Suppose you want a customer’s journey to end with a purchase of your goods. In that case, there are four eCommerce factors you must master as a seller: availability, findability, conversion, and post-purchase. Every phase of the process involves listing optimization, which we’ll cover in detail below.
When you decide to optimize your Amazon listings, the first thing you should think about is availability. There are two main factors to consider regarding the significance of availability in listing optimization: inventory availability and Buy Box ownership. Nothing else matters if your product listing is suppressed due to a lack of stock or the loss of the Buy Box.
Inventory availability is self-explanatory: your products must always be in stock for your Amazon listing to stay rated and visible. Surprisingly, many merchants overlook the importance of keeping products in stock and managing inventory flow. However, if you stock out on Amazon, you will lose your Amazon sales ranking, damaging your credibility and making it difficult to find your product.
Winning the Buy Box is another component of availability. Multiple Amazon sellers often sell the same goods, but only one vendor can own the Buy Box at a time and get sales. Owning the Buy Box as a seller is one of the most effective strategies to reduce returns and customer discontent. Customers who purchase a product through your storefront are more likely to view the content you want to show them than content from other vendors if you own the Buy Box. Customers generally only see the product listing material of the vendor who owns the Buy Box, with a few exceptions.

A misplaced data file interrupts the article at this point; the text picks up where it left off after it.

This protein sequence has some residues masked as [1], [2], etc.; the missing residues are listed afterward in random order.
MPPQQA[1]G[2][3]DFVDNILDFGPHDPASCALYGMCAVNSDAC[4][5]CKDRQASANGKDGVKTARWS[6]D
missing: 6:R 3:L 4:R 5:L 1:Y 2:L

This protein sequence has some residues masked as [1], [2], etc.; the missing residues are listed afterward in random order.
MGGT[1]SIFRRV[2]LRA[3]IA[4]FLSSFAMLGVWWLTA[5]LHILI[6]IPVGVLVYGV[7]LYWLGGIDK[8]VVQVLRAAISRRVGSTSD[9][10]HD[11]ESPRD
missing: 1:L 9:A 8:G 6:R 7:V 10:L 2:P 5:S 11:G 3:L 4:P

You’ve finished the first step of Amazon listing optimization if your products are in stock and you’ve won the Buy Box. The next stage is to ensure that your customers can locate your listings, known as findability. Your organic and paid presence are both important in terms of discoverability.
Explained, when a buyer searches for a term on Amazon, Amazon displays the products with the highest sales volume for that phrase. Amazon wants to give customers a wonderful shopping experience, so it’s relying on past success. If you’re going to concentrate on your organic presence, make sure you’re ranking for the important terms that your product represents to your customers.